Joe's In the Press
Gwinnett Daily Post
Anytime you want, you can drop what you’re doing
and go running.
At any moment during the course of the day, even right now as you’re reading this article, you
can stop what you’re doing, put on your sneakers and sprint as fast as you can. To anywhere you want.
liberating. To feel that steady wind blowing against your face, to see trees, cars and neighbors appear on the horizon and
then disappear as you pass them by.
It can be a great feeling, a wonderful feeling, and Buford resident Paul Gwin wanted
to make sure his son, Skylar, got to experience it firsthand.
“He loves it, but he’s not able to do it himself
physically,” Paul said. “So if I can be his legs and he can enjoy it, then that’s what I’ll do. And
that’s what I’ll always do.”
Most parents say they would do anything for their children, but what
Paul is doing for his 16-year-old son goes way past anything most parents could ever imagine.
Skylar suffers from muscular
dystrophy, a genetic disease that progressively weakens and degenerates the skeletal muscles that control movement, and which
has him bound to a wheelchair.
On a late August night last year, the Gwins watched an HBO Real Sports segment about
Dick Hoyt and his son Rick, a quadriplegic with cerebral palsy.
It was a heartwarming story about a father’s love
for his son, how he trained maniacally so he could push his son in marathons and triathalons around the nation — giving
Rick that feeling of competition, that feeling of wind rushing past him, that he had never enjoyed before.
it was an inspiration to the Gwins.
“When I said I wanted to start running races he said, ‘I want to do
them with you,’” Paul said. “And we had just seen the (segment) on ‘Team Hoyt,’ so we said let’s
The first practice, at Rhodes Jordan Park, didn’t go all that well. Paul, who was a soccer player
in college and continued to play in adult leagues until reinjuring his ankles a few years ago, admits he was about 30 pounds
overweight when the training began.
And that first day, pushing Skylar for three miles in a recently purchased runner
that was actually built to hold two infants, wasn’t a walk in the park.
“It was a lot harder than I thought
it would be,” Paul said with a laugh. “We took baby steps.”
But as the training continued, Paul got
in better and better shape. And Skylar started having more and more fun, which culminated when they completed their first
As Paul and Skylar came charging toward the finish line, the teenager that had never gotten to feel the
joy of racing before, raised his arms in triumph. Just like he saw in his favorite movie.
“He loves ‘Rocky,’”
Paul said, “and the very first race we did, when we got near the finish line — about 100 yards away — he
raised his hands up just like Rocky.”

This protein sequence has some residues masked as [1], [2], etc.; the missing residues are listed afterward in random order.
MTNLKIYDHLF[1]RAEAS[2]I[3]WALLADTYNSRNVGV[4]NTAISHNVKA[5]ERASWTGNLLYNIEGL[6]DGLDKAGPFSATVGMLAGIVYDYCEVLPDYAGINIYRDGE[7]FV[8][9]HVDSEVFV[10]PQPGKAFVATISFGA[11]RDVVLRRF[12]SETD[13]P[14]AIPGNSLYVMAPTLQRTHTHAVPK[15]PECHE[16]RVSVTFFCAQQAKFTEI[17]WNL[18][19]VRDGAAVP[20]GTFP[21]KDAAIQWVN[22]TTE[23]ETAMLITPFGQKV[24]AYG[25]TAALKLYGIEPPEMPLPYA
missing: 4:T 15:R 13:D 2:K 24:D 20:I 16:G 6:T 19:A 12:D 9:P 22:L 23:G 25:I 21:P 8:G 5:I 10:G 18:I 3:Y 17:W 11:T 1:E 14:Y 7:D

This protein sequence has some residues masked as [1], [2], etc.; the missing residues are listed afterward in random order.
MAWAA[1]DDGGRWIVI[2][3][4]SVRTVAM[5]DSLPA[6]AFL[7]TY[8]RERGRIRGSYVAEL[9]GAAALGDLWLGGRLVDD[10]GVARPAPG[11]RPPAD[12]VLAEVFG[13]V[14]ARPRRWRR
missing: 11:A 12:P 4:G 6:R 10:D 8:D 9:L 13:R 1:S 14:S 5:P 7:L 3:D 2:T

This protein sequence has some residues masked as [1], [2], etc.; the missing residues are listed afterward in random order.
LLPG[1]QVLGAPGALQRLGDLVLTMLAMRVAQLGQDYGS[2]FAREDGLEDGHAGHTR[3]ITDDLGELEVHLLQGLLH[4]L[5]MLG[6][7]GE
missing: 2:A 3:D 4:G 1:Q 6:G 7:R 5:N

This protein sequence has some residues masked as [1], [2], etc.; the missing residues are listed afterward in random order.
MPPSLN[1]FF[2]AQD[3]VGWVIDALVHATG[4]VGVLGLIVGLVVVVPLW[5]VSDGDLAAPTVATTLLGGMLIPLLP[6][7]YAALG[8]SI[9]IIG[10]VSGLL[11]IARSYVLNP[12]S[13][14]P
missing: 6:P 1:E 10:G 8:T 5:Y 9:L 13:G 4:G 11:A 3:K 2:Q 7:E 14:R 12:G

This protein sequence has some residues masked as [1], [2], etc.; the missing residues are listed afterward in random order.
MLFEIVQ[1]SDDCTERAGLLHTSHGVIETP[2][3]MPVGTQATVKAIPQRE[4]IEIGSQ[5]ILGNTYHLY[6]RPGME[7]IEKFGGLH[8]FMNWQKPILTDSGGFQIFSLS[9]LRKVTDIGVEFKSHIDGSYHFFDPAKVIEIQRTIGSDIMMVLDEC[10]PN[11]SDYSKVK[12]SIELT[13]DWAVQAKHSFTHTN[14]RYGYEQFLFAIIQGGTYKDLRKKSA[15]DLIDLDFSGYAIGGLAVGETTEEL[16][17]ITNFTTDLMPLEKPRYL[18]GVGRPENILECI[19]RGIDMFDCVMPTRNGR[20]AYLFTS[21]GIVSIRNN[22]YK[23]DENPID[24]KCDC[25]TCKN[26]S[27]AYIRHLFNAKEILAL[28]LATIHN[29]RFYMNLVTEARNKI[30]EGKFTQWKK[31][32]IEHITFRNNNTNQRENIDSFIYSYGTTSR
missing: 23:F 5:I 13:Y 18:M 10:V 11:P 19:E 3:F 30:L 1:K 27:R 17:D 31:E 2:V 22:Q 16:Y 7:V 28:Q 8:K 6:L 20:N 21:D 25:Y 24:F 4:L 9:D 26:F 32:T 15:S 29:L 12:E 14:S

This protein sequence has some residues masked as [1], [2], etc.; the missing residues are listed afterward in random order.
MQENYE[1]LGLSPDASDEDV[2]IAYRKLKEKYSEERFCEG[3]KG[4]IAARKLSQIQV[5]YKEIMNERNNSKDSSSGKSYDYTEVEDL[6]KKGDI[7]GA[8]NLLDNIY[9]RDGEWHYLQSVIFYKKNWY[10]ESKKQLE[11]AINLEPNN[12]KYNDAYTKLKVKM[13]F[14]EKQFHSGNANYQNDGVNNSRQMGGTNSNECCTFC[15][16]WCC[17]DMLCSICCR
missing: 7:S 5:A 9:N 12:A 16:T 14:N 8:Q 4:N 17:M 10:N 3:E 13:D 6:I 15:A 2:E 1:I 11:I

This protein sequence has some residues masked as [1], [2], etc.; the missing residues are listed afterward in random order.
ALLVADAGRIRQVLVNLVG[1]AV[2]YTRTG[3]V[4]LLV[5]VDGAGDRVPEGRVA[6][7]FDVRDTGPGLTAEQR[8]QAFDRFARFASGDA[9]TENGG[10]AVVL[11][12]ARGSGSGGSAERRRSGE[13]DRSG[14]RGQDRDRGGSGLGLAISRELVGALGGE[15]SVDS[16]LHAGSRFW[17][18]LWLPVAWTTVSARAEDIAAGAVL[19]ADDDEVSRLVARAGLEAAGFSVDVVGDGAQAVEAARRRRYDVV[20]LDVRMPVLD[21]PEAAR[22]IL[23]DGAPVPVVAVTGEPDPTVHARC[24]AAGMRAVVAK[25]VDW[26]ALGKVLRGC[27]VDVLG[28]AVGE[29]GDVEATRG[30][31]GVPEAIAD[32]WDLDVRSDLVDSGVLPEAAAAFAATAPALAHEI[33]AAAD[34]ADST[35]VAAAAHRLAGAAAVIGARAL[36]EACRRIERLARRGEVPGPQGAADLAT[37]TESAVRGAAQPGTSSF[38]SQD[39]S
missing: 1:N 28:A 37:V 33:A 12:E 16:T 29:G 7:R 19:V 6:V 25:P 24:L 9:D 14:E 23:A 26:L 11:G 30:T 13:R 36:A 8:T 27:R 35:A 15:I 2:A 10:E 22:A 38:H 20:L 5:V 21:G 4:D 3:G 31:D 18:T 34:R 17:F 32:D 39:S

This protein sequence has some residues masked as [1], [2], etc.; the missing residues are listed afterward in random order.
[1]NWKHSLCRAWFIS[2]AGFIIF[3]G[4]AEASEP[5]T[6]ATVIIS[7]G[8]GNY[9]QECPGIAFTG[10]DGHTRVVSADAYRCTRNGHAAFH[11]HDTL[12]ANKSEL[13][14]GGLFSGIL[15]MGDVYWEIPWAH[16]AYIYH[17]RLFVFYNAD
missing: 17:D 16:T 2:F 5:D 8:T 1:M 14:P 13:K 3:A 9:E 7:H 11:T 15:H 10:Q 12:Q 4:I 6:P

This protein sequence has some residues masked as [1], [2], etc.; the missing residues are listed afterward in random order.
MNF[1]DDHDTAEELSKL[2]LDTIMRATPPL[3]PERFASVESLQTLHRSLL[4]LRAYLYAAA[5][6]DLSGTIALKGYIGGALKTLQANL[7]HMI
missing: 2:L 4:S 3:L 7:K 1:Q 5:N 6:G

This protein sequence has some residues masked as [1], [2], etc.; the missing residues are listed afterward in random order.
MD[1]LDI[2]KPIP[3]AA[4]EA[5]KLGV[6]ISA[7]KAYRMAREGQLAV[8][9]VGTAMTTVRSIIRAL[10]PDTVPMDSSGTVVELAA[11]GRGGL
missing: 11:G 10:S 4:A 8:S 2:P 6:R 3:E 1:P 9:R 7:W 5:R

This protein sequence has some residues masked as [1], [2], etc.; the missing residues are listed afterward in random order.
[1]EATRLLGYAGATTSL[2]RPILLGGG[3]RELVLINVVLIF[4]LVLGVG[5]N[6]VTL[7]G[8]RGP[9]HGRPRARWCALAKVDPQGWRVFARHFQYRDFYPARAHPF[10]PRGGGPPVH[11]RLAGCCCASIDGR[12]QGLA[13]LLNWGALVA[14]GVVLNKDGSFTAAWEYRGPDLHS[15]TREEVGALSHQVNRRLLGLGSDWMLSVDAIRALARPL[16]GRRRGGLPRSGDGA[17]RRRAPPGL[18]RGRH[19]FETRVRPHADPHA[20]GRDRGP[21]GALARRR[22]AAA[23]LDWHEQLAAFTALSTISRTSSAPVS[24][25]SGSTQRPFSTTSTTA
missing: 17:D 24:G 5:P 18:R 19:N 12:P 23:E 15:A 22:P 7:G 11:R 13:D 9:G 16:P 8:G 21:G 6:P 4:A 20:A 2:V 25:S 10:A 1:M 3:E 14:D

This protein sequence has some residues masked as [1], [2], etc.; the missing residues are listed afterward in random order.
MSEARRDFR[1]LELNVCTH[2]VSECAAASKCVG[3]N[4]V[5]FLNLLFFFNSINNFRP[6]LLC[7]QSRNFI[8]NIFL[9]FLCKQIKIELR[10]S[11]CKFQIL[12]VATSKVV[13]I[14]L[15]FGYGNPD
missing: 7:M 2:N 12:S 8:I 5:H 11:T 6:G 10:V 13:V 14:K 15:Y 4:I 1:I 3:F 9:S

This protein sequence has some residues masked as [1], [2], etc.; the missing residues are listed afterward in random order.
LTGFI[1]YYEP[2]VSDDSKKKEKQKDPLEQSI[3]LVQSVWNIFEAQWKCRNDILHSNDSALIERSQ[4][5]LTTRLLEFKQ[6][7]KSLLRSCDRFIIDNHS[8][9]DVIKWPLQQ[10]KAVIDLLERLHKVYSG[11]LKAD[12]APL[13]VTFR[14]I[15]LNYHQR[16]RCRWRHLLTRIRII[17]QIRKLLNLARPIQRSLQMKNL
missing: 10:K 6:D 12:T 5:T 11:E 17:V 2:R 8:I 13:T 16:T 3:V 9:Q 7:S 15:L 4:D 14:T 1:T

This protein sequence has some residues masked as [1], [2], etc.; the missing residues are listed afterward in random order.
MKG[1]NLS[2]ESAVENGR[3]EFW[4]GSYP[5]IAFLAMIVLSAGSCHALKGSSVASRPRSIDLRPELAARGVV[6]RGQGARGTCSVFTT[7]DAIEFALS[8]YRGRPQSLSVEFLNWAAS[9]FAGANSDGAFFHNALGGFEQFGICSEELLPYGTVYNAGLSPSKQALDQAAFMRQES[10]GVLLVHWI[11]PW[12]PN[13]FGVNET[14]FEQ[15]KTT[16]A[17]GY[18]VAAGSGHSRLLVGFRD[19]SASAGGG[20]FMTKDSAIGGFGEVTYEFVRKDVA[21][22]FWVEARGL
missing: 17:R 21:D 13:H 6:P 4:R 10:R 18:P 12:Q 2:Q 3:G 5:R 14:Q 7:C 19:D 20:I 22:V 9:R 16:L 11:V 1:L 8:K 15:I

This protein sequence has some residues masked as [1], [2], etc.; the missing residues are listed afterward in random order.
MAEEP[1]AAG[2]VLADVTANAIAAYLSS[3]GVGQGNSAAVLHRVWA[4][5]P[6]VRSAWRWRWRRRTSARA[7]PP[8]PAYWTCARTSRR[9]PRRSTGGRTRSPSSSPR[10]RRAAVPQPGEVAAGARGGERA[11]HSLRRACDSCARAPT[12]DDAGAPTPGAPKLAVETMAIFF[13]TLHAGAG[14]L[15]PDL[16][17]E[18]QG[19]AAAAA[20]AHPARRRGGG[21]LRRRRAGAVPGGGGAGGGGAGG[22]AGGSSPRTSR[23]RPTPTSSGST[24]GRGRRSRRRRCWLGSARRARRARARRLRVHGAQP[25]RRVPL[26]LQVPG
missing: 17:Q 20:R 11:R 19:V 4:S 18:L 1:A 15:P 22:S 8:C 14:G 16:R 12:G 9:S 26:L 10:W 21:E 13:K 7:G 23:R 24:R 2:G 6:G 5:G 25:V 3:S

Paul continued: “And a lot of family that came to watch that first
race, they were just bawling.”
What about the dad — was he emotional as well?
“I was just trying
to stand up,” Paul said with a laugh. “But (that first race) hooked me. It hooked me and this is something that
he absolutely loves. And as long as I can keep my legs moving, we’re going to keep doing this.”
been almost a year since that first race and now the sight of Paul pushing Skylar is a common one in the local running community.
They’ve run 5K races all over the metro area and they’ve won medals and trophies for finishing first in
their respective age groups — quite an accomplishment for Paul, who is pushing close to 100 pounds around the courses
“It’s been great,” Paul said. “We have a great time ... but our whole family is involved
with him. I’m the one pushing him, but that’s just for 30 minutes. The whole family is involved, from my parents
to his mother and my wife — I’m remarried — it’s a family affair. It really is.”
thing you notice when you talk to Paul about his running events with Skylar is the use of the word “we.”
makes sure to say it repeatedly. When talking about a trophy he says, “We won.” Or about a record time, he says
“That’s where we ran our personal best of 26:06.”
Make no mistake, even though one is literally doing
all the work, they are still very much a team.
“Yeah, we are a team,” Skylar says. “And
it was really awesome when I won the plaque.”
When Paul won his age-group at the Peachtree Prep 5K he let Skylar
receive the award. After all it was both of them out their on the course. It was both of them crossing the finish line. Heck,
Skylar (as he has done in every race they’ve competed in) actually crossed it first.
“It was amazing when
we won that,” Paul said. “Because usually when they’re handing those out you usually get a golf clap. But
the whole place went crazy when they called out our name and we went up there ... and he loves getting trophies.”
“We just love it,” interjects Skylar, who also enjoys playing sports like basketball, soccer and softball.
Paul, who helped start the “Average Joe Racing Team” last year as a way to get family and friends involved in
running as well, is hoping to move up to 10Ks sometime in the near future.
Hearing this, Skylar perks up.
want to do a 10K,” Skylar says.
“We’re going to do a 10K, buddy,” Paul responds. “In a
few months we’ll do a 10K.”
The love a parent feels for a child can sometimes be difficult to describe with
words. Almost impossible really.
But when you see a scene like this one — father and son, flying down the final
stretch of a 5K race, the crowd on both sides cheering them on and Skylar, seated in his “Chariot” runner, with
his arms raised in triumph — no words are needed.
And that’s when you realize something, too. Something
more important than trophies or plaques or cheering crowds.
At that precise moment you understand that, just like you,
Skylar Gwin can go running anytime he wants.